Series: Nutshell Handbooks
Paperback: 433 pages
Publisher: O'Reilly & Associates; 1st edition (January 11, 2001)
Product Dimensions: 6 x 1 x 9 inches
Shipping Weight: 1.4 pounds
Average Customer Review: 4.0 out of 5 stars See all reviews (8 customer reviews)
Best Sellers Rank: #253,942 in Books (See Top 100 in Books) #8 in Books > Computers & Technology > Operating Systems > Unix > Administration #290 in Books > Textbooks > Computer Science > Operating Systems #320 in Books > Textbooks > Computer Science > Networking
Hello, My name is Mike Eisler, and I am one of theco-authors of Managing NFS and NIS, Second Edition.I'm writing this note to offer additional informationto potential readers.At the time I submitted this note, most of thecustomer reviews for this book referred to the first edition.One of the reviews states that the book is focused on NFSversion 2 over UDP and the old style automounter.Actually, you'll find the second edition of our bookis more modern. New topics in the second editioninclude NFS version 3, NFS over TCP, modern autofs-basedautomounters, Kerberos V5 authentication for NFS, NFS AccessControl Lists (ACLs), and client side fail over.Another difference is that first edition of this bookused SunOS 4.x as a reference for examples. The secondedition uses Solaris 8.The second edition provides information you won't findin NFS product documentation, such as using tools like etherealto debug NFS problems. This book will give you the benefit ofinsights from people who probably wrote some of the code foryour clients and servers. You may find (and I hope) thatit will save you the trouble reporting a problem toyour vendor's customer support line.Thank you for considering our book.
I was formerly the UNIX Systems Administrator oflarge company where we had several variants of the UNIX operating system employed. We had a very robust NIS and NFS environment with hundreds of NFS mount points and a dozen or more NIS maps. The text and examples of this book enabled me to better maintain and update our environment. The practical guidelines for NIS map and application building provided concise information that was easily implemented. In the area of NFS administration, the book provided valuable performance and tuning information, as well as diagnostic information to determine where problems could lie. Additionally, I enjoyed the sections on Networking Fundamentals and NFS Design and operation. These were a nice refresher for knowledge previously attained. While no one book can give all the answers to real world problems, this one at least shows practical application whereby a professional can apply the fundamentals to solve their own problems. Overall, as a UNIX systems administrator, I found this book to be a "MUST HAVE" item for the professionals' bookshelf.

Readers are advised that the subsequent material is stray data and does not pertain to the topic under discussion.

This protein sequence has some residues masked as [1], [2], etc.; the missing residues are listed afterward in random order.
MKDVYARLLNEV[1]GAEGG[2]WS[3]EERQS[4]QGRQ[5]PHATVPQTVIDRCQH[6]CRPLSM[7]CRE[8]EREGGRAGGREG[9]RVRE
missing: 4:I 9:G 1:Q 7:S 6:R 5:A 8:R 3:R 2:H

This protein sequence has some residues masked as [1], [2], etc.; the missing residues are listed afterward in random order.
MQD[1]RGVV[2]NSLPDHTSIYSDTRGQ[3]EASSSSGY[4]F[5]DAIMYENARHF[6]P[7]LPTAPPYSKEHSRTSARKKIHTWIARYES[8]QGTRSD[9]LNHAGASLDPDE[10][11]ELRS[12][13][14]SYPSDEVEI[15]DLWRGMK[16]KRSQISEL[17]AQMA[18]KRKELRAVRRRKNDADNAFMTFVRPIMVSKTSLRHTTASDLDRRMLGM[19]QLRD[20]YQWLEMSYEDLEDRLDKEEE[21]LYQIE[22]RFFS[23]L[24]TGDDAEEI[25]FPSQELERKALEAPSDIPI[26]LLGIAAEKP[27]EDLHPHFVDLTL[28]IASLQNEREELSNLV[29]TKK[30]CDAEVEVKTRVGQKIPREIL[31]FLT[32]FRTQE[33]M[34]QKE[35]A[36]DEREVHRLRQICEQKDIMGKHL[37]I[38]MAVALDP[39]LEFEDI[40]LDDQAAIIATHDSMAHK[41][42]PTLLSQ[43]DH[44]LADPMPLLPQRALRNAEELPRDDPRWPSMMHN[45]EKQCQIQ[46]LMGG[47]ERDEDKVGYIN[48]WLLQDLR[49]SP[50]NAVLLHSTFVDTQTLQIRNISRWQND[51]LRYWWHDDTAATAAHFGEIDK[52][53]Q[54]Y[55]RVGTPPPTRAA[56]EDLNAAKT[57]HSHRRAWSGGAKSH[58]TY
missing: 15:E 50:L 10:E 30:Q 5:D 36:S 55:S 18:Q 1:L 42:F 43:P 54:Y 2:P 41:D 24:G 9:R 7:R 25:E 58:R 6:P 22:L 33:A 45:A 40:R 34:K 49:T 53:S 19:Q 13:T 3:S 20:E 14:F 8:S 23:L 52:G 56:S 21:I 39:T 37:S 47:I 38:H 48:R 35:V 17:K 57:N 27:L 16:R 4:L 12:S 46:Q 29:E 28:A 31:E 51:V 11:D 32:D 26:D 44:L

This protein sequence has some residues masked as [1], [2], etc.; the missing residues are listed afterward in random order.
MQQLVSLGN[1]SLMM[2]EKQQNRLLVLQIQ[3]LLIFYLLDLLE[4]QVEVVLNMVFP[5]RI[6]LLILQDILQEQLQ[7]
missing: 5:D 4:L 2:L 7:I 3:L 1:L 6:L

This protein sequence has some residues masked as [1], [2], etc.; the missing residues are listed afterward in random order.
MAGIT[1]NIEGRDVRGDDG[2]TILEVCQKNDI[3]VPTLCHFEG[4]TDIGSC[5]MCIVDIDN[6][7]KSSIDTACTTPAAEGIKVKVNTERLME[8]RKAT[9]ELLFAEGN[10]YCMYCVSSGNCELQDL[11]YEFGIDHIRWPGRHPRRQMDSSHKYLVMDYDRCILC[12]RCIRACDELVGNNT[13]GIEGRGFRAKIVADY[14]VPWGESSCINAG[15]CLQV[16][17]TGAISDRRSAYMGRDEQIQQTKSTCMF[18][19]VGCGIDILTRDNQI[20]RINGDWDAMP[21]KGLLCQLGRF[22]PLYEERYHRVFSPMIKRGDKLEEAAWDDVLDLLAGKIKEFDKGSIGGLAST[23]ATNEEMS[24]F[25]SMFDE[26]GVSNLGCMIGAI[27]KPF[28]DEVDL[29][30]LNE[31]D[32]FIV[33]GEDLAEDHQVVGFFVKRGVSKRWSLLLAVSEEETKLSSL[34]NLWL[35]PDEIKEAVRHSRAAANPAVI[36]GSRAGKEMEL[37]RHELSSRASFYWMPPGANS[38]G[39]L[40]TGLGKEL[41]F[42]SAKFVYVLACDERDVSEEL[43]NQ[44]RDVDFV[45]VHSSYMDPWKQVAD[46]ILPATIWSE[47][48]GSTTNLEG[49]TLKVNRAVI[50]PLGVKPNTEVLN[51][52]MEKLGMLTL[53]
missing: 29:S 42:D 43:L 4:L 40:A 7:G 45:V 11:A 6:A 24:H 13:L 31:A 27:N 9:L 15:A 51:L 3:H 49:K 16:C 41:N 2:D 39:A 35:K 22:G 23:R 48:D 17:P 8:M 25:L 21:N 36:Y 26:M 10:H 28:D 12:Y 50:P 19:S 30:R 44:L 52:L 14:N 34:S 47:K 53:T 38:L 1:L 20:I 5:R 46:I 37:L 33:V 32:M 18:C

Does not leave out essential information. Gives useful examples where needed. Though not a beginner to Unix, I was not very familiar with NIS and NFS. I was very pleased to find a Unix book that gave me all I wanted to know in an understandable format. This is not always the case with the O'reilly books.
Anyone who has ever administered a network of at least 3-4 servers (if not more) will find individually updating accounts, software and such to be a burden. I found myself in this situation not too long ago, and then I picked up this book, and found the answers I was looking for.Most Unix admins have heard of NFS and NIS but might not have considered using them together. This book gives a very thorough discussion each topic, how to set it up, how to deal with advanced issues, and how to troubleshoot. Admins will really develop an appreciation for how useful these tools can be, especially when used together.Though LDAP is gaining prominence, a network utilizing NIS, NFS, and automounter is still a very nice network to administer. Even just learning NFS/automounter is time well spent because it is a service not likely to go away. I really felt this this book was worth the time and money because it really helps the intermediate to advanced admin better gain control of the network (instead of the network controlling him :). Definintely give this book a try. Enjoy!
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